In a very intuitive way, these structures can be modulated to change the pore size/shape, material topology, and chemical bonding features, or to incorporate targeted functionality – and in principle, do it all with a high degree of predictability. Reality ends up being considerably more complex than this idealized picture, so methods to access these useful materials in device-compatible architectures (like films or membranes) are in high demand.

During our efforts to generate improved synthetic methods, we were investigating the use of COFs as size-selective membranes for molecular separation applications. Previous reports suggested that COF films are capable of molecular separations by size-sieving but as we began to critically re-evaluate these prior claims, we found an alternative mechanism that could better explain the observed phenomena. Instead, we found that these materials more likely behave as adsorbents, and the separations observed were due to differences in adsorption affinity for various molecular probes.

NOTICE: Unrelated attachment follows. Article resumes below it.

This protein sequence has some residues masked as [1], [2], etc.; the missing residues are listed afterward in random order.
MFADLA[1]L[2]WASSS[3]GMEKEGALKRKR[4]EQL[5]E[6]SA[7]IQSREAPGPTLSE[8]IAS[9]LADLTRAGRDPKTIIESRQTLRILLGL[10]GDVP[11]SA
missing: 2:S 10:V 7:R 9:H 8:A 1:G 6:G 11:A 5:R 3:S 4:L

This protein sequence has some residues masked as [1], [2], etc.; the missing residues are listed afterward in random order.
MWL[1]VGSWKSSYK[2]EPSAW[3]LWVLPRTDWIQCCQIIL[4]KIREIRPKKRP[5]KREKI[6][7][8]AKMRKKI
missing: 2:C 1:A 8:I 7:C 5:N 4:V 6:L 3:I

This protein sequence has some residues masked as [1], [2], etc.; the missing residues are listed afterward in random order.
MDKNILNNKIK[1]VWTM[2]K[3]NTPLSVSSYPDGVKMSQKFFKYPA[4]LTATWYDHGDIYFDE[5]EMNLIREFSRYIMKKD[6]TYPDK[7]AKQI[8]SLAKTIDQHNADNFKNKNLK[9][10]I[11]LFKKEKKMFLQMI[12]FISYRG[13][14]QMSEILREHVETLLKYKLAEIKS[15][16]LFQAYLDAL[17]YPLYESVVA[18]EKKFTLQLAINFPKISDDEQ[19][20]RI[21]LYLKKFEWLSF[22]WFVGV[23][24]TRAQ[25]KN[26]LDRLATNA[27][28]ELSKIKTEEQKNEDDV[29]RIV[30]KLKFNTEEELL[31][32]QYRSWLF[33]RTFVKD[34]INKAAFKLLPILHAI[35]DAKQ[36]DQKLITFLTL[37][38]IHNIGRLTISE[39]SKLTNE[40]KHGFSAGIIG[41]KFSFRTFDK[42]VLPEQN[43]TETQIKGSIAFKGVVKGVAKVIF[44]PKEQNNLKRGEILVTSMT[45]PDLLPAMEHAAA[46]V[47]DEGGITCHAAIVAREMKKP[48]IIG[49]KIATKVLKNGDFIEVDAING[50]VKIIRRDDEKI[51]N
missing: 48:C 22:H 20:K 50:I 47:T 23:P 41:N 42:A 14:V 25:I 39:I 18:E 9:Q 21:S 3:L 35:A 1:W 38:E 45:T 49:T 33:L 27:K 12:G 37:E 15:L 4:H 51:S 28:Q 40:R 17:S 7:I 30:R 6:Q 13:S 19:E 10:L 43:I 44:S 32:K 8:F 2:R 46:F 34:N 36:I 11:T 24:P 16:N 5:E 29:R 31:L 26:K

What has been a highlight of your time at Northwestern?

There are too many to name – my time at Northwestern has been rewarding professionally and personally. I have grown and improved as a scientist, had an opportunity to work with some incredible colleagues and collaborators, and tackled challenges in a new (to me) field. Personally, I have loved living in and exploring the Chicago area.

What has been the most challenging aspect of your work or your time at Northwestern?

I viewed the postdoc as an opportunity (perhaps my last major opportunity) to immerse myself in something truly new and to learn something different. As a grad student, I worked to develop synthetic methods for inorganic nanosolids, and wanted to diversify my skill set as a materials chemist and solve some new problems as a postdoc. I was excited by materials synthesis, so I joined the Dichtel group and joined their efforts to synthesize and characterize organic solids.